Benefits of adopting a rescue dog

We know the decision to add a new dog to your family is a big one. There are many options on how to get your new dog. Whether you are adopting or purchasing a dog it is important to do a little research before you get the dog. You can get your pup from a breeder and here is a link to help you choose a breeder or you can adopt from a shelter or breed specific rescue group. Our two part article on choosing a rescue can help you narrow down the choices. Please consider adopting your new pet, here are a few benefits of adopting a rescue dog.

  1. You are helping a pup in need. These dogs are truly grateful to have a family

    to call their own.

  2. You already know what the dog is really like, puppies usually change quite a bit while they are growing, not just physically but personality wise as well. Most foster homes and shelters can tell you quite a bit about the dogs, are they friendly with other dogs, are they scared of children, etc. This means that once you bring that dog home there is less of a chance of a personality flip. Usually dogs will take between 2 weeks and 2 months to feel comfortable in their environment. When you are talking about a puppy,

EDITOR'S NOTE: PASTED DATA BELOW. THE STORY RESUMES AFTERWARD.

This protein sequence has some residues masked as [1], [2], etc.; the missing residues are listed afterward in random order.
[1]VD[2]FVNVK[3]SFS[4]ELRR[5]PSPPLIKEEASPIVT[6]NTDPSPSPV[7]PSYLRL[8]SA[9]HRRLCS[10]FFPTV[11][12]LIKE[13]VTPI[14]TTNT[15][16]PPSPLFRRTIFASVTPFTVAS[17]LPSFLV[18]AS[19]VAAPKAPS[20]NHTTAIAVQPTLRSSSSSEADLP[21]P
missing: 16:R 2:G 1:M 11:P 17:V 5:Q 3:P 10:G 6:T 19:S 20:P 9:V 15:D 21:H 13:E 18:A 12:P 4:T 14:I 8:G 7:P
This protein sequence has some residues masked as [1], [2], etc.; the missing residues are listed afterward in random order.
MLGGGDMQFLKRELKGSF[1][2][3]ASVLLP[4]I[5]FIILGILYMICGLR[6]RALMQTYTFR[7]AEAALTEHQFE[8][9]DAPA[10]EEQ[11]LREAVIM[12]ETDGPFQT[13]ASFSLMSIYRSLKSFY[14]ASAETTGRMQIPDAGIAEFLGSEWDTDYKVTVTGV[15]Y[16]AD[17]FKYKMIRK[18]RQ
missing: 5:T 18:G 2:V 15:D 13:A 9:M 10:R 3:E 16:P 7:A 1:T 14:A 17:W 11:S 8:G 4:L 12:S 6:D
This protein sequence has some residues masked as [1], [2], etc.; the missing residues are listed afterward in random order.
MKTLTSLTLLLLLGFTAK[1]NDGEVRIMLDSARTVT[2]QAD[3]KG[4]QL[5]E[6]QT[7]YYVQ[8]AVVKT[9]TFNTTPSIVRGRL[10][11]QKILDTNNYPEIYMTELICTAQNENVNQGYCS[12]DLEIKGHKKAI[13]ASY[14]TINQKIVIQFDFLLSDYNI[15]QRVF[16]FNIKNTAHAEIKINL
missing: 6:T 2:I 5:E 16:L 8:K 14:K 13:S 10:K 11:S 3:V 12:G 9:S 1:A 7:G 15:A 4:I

changes will happen during the first 18 months, as they reach maturity.

  3. Most rescue dogs are already potty trained or close to it. These dogs have usually had some basic training, either from time at the shelter or from a previous home. Our trainers suggest you still enroll in a class that will help you bond with your new dog and set you up for success.
  4. Most adoption fees are way lower than purchasing a dog. These fees usually cover immunizations, spay/neuter costs and sometimes medical bills.
  5. Supporting shelters: by adopting a dog from a shelter you are not just helping that dog, you are helping every dog that comes through that

    shelter. Most of these organizations are supported by donors and occasional government allowances. Which means your support helps them stay open and able to help more dogs.

  6. Not promoting careless breeding. Though many breeders take great pride in their work, carefully selecting the best candidates to breed, many organizations are only out to make a buck. There are countless puppy mills that just breed for quantity rather than caring properly for the dogs and puppies. By adopting instead of purchasing from those places we stop the demand, bringing careless breeding down.

All of the rescue dogs shown in the article are up for adoption right now… There are many more who need homes so if these guys are not for you there might be some other pup out there just for you.

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This story was written by Agatha Weisz

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